By Dawn Brown
“I have a crisis counselor in my pocket,” 18-year-old Samuel told me. “I love those people. They saved my life.” Like many teens, Samuel experiences depression and anxiety. These mental health conditions place him at a higher risk for suicide: the third leading cause of death for people aged 10-24.
What Samuel actually has in his pocket is his cell phone. By simply texting the word “NAMI” to 741741 Samuel—or anyone—can directly connect with a crisis counselor trained to offer help and put them at ease.
Mental health conditions can be unpredictable. While no one wants to worry about the possibility of a crisis—they can happen. That’s why NAMI and Crisis Text Line have partnered to bring crisis texting to our communities. Our goal is to provide hope and resources to any person who needs help.
According to the Pew Research Center, teenagers send an average of 100 texts per day—3,100 per month. It’s a concise, direct form of communication that helps contain emotional situations. It doesn’t put anyone on the spot or demand immediate answers. And for the past three years, hundreds of thousands of teenagers have used Crisis Text Line for 24/7 crisis interventions. The average exchange lasts about an hour, or if there’s a risk of suicide, as long as necessary.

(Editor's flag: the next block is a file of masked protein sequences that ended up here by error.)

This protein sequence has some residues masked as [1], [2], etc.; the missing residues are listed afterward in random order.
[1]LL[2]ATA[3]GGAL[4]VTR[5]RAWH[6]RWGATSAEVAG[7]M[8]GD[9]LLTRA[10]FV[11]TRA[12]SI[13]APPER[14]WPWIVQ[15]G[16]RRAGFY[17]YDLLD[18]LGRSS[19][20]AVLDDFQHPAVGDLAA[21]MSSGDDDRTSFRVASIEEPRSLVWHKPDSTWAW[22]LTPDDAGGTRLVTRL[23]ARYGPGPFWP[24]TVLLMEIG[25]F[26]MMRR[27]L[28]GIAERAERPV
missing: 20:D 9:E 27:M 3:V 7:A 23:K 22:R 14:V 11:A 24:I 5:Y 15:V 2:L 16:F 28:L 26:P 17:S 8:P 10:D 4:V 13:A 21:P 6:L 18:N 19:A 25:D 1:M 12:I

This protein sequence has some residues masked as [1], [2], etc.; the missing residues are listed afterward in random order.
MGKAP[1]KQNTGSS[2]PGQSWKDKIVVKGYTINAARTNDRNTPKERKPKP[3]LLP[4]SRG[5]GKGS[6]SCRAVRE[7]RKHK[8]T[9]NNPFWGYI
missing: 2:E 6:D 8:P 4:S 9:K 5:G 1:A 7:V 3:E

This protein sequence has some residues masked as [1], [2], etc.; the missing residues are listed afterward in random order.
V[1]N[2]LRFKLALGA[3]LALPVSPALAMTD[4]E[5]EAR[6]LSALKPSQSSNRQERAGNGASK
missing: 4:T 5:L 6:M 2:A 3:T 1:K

Crisis Text Line uses a network of over 1,500 well-trained and supervised volunteer crisis counselors that train and volunteer from home. Each has completed 34 hours of training on reflective listening, collaborative problem solving and crisis management. If you have a heart for helping people, check-out information on how to become a volunteer.
Along with NAMI 741741 crisis texting, the National Suicide Prevention Lifeline at 800-273-TALK (8255) can connect you with a skilled, trained counselor at a crisis center in your area, anytime 24/7.
NAMI is also committed to providing quick assistance to a person in crisis. The NAMI HelpLine offers information on what to do in an emergency or crisis, information on mental health crisis services and being prepared for a possible crisis. HelpLine volunteers are also able to provide empathetic support, connect callers with their local NAMI and provide information about NAMI Education Programs and Support Groups.
No one should have to face a crisis alone, and no one should believe that suicide is their only option.
We’re always accepting submissions to the NAMI Blog! We feature the latest research, stories of recovery, ways to end stigma and strategies for living well with mental illness. Most importantly: We feature your voices.
Check out our Submission Guidelines for more information.
In a crisis? Call or text 988.
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